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10 Apr, 2022 22:05

World Bank warns about Ukrainian economy

The UN-affiliated lender sees Ukrainian GDP plunging by almost half and an 11.2% contraction in Russia amid the conflict
World Bank warns about Ukrainian economy

The World Bank has taken measure of the economic devastation caused by the Russia-Ukraine conflict, predicting double-digit GDP declines in the two countries and recessions in neighboring Belarus and Moldova.

Ukraine will be hardest hit, with its economy shrinking by 45.1% in 2022, the UN-affiliated bank said on Sunday in its updated forecast for the region. Russia, which has been hit with unprecedented economic sanctions by the US and its Western allies, will see an estimated 11.2% decline in GDP.

The Washington-based bank said some countries in the region will be forced to seek outside help to avoid defaulting on their current debts. Emerging markets in Europe and Central Asia will suffer an economic contraction of 4.1% this year, the lender said, reversing its pre-conflict forecast of GDP growth averaging 3%.

“The war is having a devastating impact on human life and causing economic destruction in both countries,” the World Bank said. It predicted “significant economic losses in the Europe and Central Asia region and the rest of the world.”

Like two of Ukraine’s immediate neighbors, Kyrgyzstan and Tajikistan, will slide into recession this year as the economic effects of the crisis spill over, the bank said. The region’s estimated economic contraction would be twice as severe as the declines in GDP suffered in 2020, when the Covid-19 pandemic disrupted business activity.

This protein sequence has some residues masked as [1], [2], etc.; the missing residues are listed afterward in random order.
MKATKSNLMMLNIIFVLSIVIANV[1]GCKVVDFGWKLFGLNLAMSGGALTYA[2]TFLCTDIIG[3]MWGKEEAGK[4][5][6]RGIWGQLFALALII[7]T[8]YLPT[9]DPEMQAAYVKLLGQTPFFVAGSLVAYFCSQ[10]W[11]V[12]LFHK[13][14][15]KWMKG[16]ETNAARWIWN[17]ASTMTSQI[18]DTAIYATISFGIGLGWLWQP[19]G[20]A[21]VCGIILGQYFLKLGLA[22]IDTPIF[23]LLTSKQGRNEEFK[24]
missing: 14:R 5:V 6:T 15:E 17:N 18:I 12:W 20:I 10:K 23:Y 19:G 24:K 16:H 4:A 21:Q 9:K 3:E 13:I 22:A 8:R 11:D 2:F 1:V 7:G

The effects of anti-Russia sanctions will ripple across the global economy and hit former Soviet republics particularly hard as trade is disrupted, according to the revised forecast. “The war’s impacts are cascading through the region’s strong trade, financial and migration linkages, resulting in considerable economic damage to neighboring countries,” the bank said.

The lender also offered a “downside scenario” in which the conflict drags on, more sanctions are imposed, and commodity prices spike further. In that case, Russia’s GDP would drop by an estimated 20%, while Ukraine’s would plunge by 75%.

The bank last month announced more than $925 million in additional financing for Ukraine to help provide humanitarian relief. On Friday, the lender warned of a global food crisis as dozens of countries impose export restrictions to conserve their supplies.

Moscow sent troops into Ukraine in late February, following Kiev’s failure to implement the terms of the Minsk agreements signed in 2014, and Russia’s eventual recognition of the Donbass republics in Donetsk and Lugansk. The German- and French-brokered protocols had been designed to normalize the status of those regions within the Ukrainian state.

Russia has now demanded that Ukraine officially declare itself a neutral country that will never join the US-led NATO military bloc. Kiev insists the Russian offensive was completely unprovoked and has denied claims it was planning to retake the two republics by force.